Even at age 46, Oliver McCall is as quick with his words as he is with his signature right hand, the same one he used to turn the heavyweight division on its ear in 1994 when he knocked out Lennox Lewis.
Now the former world champion is gearing up for one last run at heavyweight supremacy, a journey that continues Saturday, Nov. 5, 2011 at the Mohegan Sun Arena in Uncasville, Conn., when he faces undefeated Mariusz Wach (25-0, 13 KOs) for the World Boxing Council (WBC) International heavyweight title. The 12-round Wach-McCall showdown is the main event of Jimmy Burchfield’s Classic Entertainment & Sports’ “November Reign” professional boxing event, presented in association with Global Boxing Promotions.
“Expect to see a new and improved Oliver McCall,” said the Chicago heavyweight, who is known primarily for beating Lewis in ‘94, in addition to a bizarre incident inside the ring three years later in the rematch and the legal troubles that followed.
With a new team behind him, McCall (56-11, 37 KOs) is ready to write a new chapter in his career, perhaps establishing his legacy as one of the most underrated – and, in some cases, underappreciated – American heavyweights of the Don King era, a stretch of dominance highlighted by the success of fellow countrymen Mike Tyson, Evander Holyfield and Riddick Bowe.
“America is looking for its next up-and-coming heavyweight. I want to show them we already have one,” McCall said. “I want to get that world title back.”
McCall’s second-round knockout over Lewis for the WBC world title in ‘94 reestablished America’s dominance in the heavyweight division. A year earlier, Lewis had become the first foreign-born heavyweight champion in WBC history. He held the belt for 16 months before losing to McCall at Wembley Stadium in London.
America did not reclaim the title until Tyson beat Frank Bruno in 1996, a short-lived stretch that ended when Lewis regained it the following year and subsequently held it for the majority of the next six years with the exception of the seven-month stretch in which Hasim Rahman held the title.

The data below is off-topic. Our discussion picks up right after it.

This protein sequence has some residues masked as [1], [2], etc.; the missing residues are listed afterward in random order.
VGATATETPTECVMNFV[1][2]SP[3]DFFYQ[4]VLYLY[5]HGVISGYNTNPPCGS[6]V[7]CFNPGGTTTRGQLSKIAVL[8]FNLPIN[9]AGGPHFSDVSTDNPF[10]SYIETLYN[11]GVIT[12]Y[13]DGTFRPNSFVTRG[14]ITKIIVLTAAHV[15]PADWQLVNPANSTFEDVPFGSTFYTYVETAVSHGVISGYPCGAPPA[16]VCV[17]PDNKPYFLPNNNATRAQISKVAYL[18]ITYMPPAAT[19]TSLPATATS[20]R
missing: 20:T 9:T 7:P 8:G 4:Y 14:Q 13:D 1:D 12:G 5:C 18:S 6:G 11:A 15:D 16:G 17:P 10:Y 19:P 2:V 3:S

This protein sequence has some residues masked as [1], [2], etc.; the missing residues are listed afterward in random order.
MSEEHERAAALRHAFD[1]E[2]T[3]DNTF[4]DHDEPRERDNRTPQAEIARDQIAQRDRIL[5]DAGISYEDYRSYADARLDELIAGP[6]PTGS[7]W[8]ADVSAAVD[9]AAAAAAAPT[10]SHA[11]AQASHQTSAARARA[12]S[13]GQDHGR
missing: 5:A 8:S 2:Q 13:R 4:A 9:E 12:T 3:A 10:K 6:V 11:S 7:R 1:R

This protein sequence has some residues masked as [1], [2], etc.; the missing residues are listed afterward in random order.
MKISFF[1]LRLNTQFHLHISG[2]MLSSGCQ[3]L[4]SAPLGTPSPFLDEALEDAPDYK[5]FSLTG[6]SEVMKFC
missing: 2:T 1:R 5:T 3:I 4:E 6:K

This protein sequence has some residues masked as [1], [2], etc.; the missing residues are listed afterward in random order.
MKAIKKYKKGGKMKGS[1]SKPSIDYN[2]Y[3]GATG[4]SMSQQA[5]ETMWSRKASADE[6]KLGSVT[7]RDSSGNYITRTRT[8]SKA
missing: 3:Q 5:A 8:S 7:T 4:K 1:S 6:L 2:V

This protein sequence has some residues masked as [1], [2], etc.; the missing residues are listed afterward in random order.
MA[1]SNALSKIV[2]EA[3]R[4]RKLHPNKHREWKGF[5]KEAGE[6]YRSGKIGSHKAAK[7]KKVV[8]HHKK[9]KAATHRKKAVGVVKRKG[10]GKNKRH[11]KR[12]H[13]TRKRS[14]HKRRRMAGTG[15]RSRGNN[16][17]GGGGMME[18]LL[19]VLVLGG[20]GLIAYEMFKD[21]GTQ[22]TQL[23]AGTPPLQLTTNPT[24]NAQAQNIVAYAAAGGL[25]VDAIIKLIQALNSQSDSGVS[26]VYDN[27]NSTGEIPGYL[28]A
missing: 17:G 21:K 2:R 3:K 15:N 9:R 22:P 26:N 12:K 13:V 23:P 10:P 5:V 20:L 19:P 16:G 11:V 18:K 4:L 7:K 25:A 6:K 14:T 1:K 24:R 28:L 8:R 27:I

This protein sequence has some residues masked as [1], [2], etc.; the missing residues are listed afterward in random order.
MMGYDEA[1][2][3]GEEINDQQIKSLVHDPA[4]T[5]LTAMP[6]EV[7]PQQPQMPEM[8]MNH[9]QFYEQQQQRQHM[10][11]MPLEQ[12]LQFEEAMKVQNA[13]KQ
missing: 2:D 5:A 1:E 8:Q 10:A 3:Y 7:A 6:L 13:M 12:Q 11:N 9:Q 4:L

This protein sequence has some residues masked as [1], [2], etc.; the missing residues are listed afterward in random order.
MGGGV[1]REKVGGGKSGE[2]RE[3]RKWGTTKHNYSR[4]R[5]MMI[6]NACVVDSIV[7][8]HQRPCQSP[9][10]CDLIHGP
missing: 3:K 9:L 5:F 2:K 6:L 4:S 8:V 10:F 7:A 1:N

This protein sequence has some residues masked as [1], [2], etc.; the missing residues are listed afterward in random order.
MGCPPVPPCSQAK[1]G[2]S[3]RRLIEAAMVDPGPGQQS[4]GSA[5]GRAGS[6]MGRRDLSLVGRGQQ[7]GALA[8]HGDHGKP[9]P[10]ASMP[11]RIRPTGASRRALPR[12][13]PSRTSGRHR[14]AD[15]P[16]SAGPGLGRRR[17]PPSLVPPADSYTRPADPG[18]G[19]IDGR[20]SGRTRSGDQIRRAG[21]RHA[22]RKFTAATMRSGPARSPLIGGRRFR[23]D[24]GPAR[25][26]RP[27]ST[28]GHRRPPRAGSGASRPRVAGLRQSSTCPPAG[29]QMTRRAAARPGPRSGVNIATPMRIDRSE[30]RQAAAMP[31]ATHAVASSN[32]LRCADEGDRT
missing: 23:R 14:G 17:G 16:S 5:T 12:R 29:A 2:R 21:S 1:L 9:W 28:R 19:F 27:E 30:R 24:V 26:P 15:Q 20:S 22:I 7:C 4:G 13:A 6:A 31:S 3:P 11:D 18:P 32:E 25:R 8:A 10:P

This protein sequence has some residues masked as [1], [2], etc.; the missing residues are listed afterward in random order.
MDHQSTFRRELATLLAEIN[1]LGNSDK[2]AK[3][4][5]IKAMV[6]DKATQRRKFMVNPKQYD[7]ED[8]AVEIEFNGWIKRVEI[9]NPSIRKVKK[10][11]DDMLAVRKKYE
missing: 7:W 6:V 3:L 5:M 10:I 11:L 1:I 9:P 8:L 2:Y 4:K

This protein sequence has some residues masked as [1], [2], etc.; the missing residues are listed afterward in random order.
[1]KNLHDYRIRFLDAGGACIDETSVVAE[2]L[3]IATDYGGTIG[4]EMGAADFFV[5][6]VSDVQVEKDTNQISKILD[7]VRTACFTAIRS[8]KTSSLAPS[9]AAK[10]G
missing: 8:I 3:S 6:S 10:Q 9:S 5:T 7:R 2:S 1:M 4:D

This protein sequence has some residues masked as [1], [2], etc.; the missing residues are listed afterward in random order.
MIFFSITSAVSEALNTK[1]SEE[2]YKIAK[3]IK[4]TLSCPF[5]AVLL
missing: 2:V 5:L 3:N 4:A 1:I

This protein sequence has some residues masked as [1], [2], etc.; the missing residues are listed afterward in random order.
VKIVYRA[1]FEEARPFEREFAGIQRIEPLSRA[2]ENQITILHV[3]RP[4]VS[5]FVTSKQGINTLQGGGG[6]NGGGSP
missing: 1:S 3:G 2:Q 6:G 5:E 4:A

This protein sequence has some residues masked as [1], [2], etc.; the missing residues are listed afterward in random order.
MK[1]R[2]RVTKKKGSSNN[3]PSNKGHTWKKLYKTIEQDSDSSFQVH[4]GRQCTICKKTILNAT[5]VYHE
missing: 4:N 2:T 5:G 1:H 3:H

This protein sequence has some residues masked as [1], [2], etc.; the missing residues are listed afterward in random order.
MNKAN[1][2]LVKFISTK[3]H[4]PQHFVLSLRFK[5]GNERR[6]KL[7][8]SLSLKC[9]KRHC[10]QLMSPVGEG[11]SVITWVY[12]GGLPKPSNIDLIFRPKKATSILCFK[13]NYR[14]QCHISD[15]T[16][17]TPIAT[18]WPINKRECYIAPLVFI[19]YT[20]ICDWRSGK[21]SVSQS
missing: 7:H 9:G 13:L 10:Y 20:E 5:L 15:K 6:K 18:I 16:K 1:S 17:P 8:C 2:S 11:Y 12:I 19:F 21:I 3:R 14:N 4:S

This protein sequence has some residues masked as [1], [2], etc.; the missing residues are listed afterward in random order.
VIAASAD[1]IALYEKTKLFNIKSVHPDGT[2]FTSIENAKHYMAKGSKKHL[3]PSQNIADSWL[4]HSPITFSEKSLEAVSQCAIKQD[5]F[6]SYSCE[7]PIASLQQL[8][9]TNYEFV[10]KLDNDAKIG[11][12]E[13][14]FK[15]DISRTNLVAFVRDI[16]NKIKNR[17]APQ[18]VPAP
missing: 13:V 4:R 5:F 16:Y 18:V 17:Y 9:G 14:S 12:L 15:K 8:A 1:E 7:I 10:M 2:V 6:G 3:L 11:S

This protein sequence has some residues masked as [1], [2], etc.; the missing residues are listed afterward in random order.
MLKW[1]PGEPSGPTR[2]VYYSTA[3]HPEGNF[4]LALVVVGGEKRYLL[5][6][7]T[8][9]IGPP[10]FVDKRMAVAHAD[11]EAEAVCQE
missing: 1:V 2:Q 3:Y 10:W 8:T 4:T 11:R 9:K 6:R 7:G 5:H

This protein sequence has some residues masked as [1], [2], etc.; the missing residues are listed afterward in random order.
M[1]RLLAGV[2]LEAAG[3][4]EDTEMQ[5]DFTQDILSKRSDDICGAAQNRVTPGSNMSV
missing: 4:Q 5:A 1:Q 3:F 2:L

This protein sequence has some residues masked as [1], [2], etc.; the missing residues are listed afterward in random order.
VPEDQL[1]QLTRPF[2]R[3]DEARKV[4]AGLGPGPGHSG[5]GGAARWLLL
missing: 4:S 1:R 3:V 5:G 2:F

Lewis’ second stint as WBC champion ironically began in ’97 with a bizarre win over McCall in which McCall suffered what he described as a “breakdown” in the fifth round and began crying. Referee Mills Lane stopped the fight, awarding Lewis the victory by technical knockout. McCall remained successful in the ring, winning 13 of his next 14 fights, but his personal life spiraled out of control due to his problems with substance abuse.
McCall spent time at drug rehabilitation facilities to get his life back on track and eventually resurrected his career in 2007 when he beat Sinan Simal Sam for the WBC International title. On the cusp of earning another world title shot, McCall lost a close, unanimous decision to Juan Carlos Gomez in his next fight, costing McCall his spot as the WBC mandatory challenger.
At the time, it seemed as though the 42-year-old McCall had run out of ammunition, but he continued to chase the dream two years later after taking a break to rehabilitate a shoulder injury. His knockout win over John Hopoate in May of 2009 began a streak of three consecutive victories, culminating with a 10-round unanimous-decision win over veteran Lance Whitaker.
Once again, McCall finds himself on the brink of something major, knowing next month’s showdown against Wach could be his last shot at winning another title. Perhaps it’s only fitting that the man who’s never been knocked down in his professional or amateur career is still standing after all these years.
“I’m ready to show people I can still win a world title,” McCall said. “I love boxing. It’s part of my life. I’m real good at it, and I can still fight. I’m coming off a big win [over Damian Wills in August] and I’m looking forward to becoming an old heavyweight champion.
“I always knew I’d get another shot; it was just a matter of when. I’m definitely ready now.”
Facing Wach will be a tall task, both literally and figuratively. The 6-foot-7 Polish heavyweight is coming off a knockout win over Kevin McBride in July for the then-vacant WBC International title, but McCall, who stands in at 6-2, is no stranger to facing taller opponents.
“He reminds me of Henry Akinwande without the jab,” McCall said of the retired, 6-7 British heavyweight, whom he defeated via 10th-round knockout in 2001.
“He doesn’t have the ring generalship Henry fought with. I have the ring generalship and the experience. I’ve had a lot of tough fights against world champions. I have the will to win. I’m very sturdy and tough. The better shape he’s in, the better it’ll be for me, because he’ll take more chances underestimating me because of my age.
“I’ve had a lot of success fighting taller guys. I’m a pit bull in that ring, and I like to bring it to the fighter. You’re going to see a spectacular performance in November.”